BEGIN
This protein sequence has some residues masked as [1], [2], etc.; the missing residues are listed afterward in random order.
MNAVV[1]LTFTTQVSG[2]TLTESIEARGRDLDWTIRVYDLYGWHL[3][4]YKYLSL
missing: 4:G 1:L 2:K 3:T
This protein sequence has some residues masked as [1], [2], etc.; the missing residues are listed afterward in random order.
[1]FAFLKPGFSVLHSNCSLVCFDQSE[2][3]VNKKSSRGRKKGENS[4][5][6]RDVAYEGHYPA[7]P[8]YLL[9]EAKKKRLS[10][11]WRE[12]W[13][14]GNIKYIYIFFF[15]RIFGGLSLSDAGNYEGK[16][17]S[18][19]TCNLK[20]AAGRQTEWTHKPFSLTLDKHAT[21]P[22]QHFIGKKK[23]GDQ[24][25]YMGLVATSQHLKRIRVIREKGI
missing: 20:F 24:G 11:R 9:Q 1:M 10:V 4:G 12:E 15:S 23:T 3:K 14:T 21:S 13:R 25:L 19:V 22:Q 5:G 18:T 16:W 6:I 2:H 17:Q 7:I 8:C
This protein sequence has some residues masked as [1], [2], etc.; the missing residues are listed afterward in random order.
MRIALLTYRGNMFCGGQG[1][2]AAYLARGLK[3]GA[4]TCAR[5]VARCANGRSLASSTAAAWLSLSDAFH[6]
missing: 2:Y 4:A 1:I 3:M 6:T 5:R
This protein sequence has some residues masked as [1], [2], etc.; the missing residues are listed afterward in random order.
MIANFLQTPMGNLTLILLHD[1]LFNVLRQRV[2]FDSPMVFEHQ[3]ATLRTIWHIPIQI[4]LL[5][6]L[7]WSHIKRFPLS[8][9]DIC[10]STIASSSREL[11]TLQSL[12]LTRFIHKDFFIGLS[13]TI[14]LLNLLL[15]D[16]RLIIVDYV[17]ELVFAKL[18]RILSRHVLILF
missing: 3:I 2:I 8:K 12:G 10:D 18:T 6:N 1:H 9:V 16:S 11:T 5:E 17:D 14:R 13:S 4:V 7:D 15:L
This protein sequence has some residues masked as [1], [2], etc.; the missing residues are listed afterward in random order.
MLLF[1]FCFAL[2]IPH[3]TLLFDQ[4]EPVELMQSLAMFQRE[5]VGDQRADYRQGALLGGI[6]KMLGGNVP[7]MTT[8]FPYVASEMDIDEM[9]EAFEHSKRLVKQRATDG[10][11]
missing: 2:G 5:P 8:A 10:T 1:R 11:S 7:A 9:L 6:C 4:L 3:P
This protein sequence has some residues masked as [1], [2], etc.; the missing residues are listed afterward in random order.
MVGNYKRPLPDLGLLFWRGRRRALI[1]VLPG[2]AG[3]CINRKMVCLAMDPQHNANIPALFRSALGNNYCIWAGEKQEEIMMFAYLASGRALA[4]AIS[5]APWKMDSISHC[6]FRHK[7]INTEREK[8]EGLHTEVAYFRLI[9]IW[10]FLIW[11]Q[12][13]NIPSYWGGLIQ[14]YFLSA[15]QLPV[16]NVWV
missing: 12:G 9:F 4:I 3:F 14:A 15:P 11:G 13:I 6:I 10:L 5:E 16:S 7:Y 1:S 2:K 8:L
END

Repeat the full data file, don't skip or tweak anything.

This protein sequence has some residues masked as [1], [2], etc.; the missing residues are listed afterward in random order.
MNAVV[1]LTFTTQVSG[2]TLTESIEARGRDLDWTIRVYDLYGWHL[3][4]YKYLSL
missing: 4:G 1:L 2:K 3:T
This protein sequence has some residues masked as [1], [2], etc.; the missing residues are listed afterward in random order.
[1]FAFLKPGFSVLHSNCSLVCFDQSE[2][3]VNKKSSRGRKKGENS[4][5][6]RDVAYEGHYPA[7]P[8]YLL[9]EAKKKRLS[10][11]WRE[12]W[13][14]GNIKYIYIFFF[15]RIFGGLSLSDAGNYEGK[16][17]S[18][19]TCNLK[20]AAGRQTEWTHKPFSLTLDKHAT[21]P[22]QHFIGKKK[23]GDQ[24][25]YMGLVATSQHLKRIRVIREKGI
missing: 20:F 24:G 11:R 9:Q 1:M 10:V 4:G 12:E 15:S 23:T 3:K 14:T 21:S 13:R 25:L 19:V 22:Q 5:G 18:T 16:W 6:I 2:H 17:Q 7:I 8:C
This protein sequence has some residues masked as [1], [2], etc.; the missing residues are listed afterward in random order.
MRIALLTYRGNMFCGGQG[1][2]AAYLARGLK[3]GA[4]TCAR[5]VARCANGRSLASSTAAAWLSLSDAFH[6]
missing: 2:Y 4:A 1:I 3:M 6:T 5:R
This protein sequence has some residues masked as [1], [2], etc.; the missing residues are listed afterward in random order.
MIANFLQTPMGNLTLILLHD[1]LFNVLRQRV[2]FDSPMVFEHQ[3]ATLRTIWHIPIQI[4]LL[5][6]L[7]WSHIKRFPLS[8][9]DIC[10]STIASSSREL[11]TLQSL[12]LTRFIHKDFFIGLS[13]TI[14]LLNLLL[15]D[16]RLIIVDYV[17]ELVFAKL[18]RILSRHVLILF
missing: 3:I 2:I 8:K 12:G 10:D 18:T 6:N 1:H 9:V 16:S 11:T 5:E 17:D 14:R 13:S 4:V 7:D 15:L
This protein sequence has some residues masked as [1], [2], etc.; the missing residues are listed afterward in random order.
MLLF[1]FCFAL[2]IPH[3]TLLFDQ[4]EPVELMQSLAMFQRE[5]VGDQRADYRQGALLGGI[6]KMLGGNVP[7]MTT[8]FPYVASEMDIDEM[9]EAFEHSKRLVKQRATDG[10][11]
missing: 2:G 5:P 8:A 10:T 1:R 11:S 7:A 9:L 6:C 4:L 3:P
This protein sequence has some residues masked as [1], [2], etc.; the missing residues are listed afterward in random order.
MVGNYKRPLPDLGLLFWRGRRRALI[1]VLPG[2]AG[3]CINRKMVCLAMDPQHNANIPALFRSALGNNYCIWAGEKQEEIMMFAYLASGRALA[4]AIS[5]APWKMDSISHC[6]FRHK[7]INTEREK[8]EGLHTEVAYFRLI[9]IW[10]FLIW[11]Q[12][13]NIPSYWGGLIQ[14]YFLSA[15]QLPV[16]NVWV
missing: 12:G 9:F 4:I 3:F 14:A 15:P 11:G 13:I 6:I 10:L 5:E 16:S 7:Y 1:S 2:K 8:L